First and foremost, I don't think people should feel entitled to pressure you about either subject, unless you've asked for their opinions. Even if you and the father were both still 16 years old (which sounds mathematically impossible), you have an adult situation and you must handle it as adults. People who wish to support you in your adult lives and responsibilities should begin by treating you as adults.
Since you have asked our opinions...
My strong instinct, if this were my 2-year-old child, is that he should be allowed/encouraged to call the man who's there to raise him "Daddy". Waiting until he's old enough to understand and letting him choose is likely based on two ideas, both of which are good-hearted, but illogical:
1 - Concern that, once he knows about his "real" father, he might feel disloyal and guilty for calling another man "Daddy"... You might feel guilty about it, since you had a relationship with his father; and you know his father would still be in his life, if he could. But to your son, it will feel like any other good adoption scenario:
* He should appreciate his father's role in giving him life.
* He will be relieved to know that the reason for his father's absence is NOT that he (your son) wasn't wanted, but because of something his father couldn't control - death.
* He may feel sad for his father, who has missed out on his life; or sad for himself, that he never got to know his father.
* But none of that will change the fact that the man who has been around all his life will be the one your son feels is "Daddy" (no matter what he calls him).
* He might feel temporary disappointment when he realizes "Daddy" isn't his biological father, but ultimately he'll feel a little more appreciative of him, and a little more loved, when he realizes "Daddy" is playing that role completely voluntarily.
2 - The belief that, if you let a child choose something for himself, you haven't influenced his choice... Parents teach their children what to call them, way before the kids are old enough to think about this for themselves. By consciously avoiding the term "Daddy", you won't remove yourself from the issue of what name is used, you will train your son not to call him "Daddy". Plus, by telling him (in the future) that you wanted to wait until he knew about his bio-Dad, before letting him decide whether to call his step-Dad "Daddy", you would necessarily introduce the idea that there might be something undesirable (disloyal) about it...an idea that might not occur to your son, if you didn't suggest it.
Regarding getting married:
If the hold-up is really what kind of wedding you can afford, then what's the hold-up? People have beautiful, touching, memorable weddings on the cheap every day.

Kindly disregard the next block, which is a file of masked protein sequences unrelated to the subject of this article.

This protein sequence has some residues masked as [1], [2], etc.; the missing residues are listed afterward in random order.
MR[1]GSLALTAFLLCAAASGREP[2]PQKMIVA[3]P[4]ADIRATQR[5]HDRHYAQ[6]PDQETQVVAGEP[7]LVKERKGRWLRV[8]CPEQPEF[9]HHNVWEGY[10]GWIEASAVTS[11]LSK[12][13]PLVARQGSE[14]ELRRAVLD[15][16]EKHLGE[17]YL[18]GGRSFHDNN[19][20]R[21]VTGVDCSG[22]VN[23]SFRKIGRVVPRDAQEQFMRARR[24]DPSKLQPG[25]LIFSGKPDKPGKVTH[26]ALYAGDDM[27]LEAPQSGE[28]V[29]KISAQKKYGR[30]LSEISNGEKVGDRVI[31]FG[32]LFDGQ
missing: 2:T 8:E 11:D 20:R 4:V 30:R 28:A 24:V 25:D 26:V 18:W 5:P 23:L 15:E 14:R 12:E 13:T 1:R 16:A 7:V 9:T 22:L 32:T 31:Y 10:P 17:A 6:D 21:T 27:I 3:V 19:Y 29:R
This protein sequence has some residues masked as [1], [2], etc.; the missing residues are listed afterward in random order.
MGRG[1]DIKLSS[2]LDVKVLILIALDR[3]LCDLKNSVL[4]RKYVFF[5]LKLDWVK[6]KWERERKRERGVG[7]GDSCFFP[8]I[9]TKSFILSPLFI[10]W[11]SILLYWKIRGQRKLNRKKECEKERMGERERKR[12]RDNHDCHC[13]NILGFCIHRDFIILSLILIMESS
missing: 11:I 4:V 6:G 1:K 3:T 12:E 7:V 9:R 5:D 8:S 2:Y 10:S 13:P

DH and I used a wedding chapel that included everything - fresh flowers, music, photography, etc., etc. - in a package price. We had a charming dinner at an inn out in the country, rented cabins and stayed up all night with our family, closest friends and a local guy we hired to play guitar and sing. Oh, and I was nearly 6 months pregnant! I found a beautiful white, silk sundress from Pea in the Pod for ~$100 (nothing, compared to the cost of conventional wedding dresses). Nearly every guest took me aside in the next few weeks to say it was the best wedding they'd ever attended.
My brother and his wife rented a lake house for one night, had a friend ordained to do the ceremony right there in the yard and had friends and family members pitch in with food and drinks. We barbecued, had a bonfire and watched the kids swim, paddle-boat and chase each other with bubble wands. Everyone hated to leave and wants to go back, every year.
My uncle got married at sunrise in a little gazebo on a public beach and the reception was a nice breakfast, outside. It was one of the most beautiful, memorable weddings I've been to and it cost almost nothing.
I don't hear you saying you're opposed to marriage itself, nor that you're unsure about marrying this guy. In that case, why do you want to wait, if you have a kid on the way?
Having raised kids with someone I never married (we kept saying, "We're committed, we just want to wait until after the baby's born...after we've saved more money...after, after, after...") and now, raising kids with my husband; I do see a difference in our attitudes, when normal problems crop up. The unavoidable facts are:
* Especially when you have kids, there will be troubles, conflicts and hurt feelings that make you think - at least temporarily - "What a jerk! Why am I with this person?"
* It's legally, financially and socially easier to extricate yourself from an unmarried relationship; and that subliminal knowledge can affect the effort you put into resolving conflict.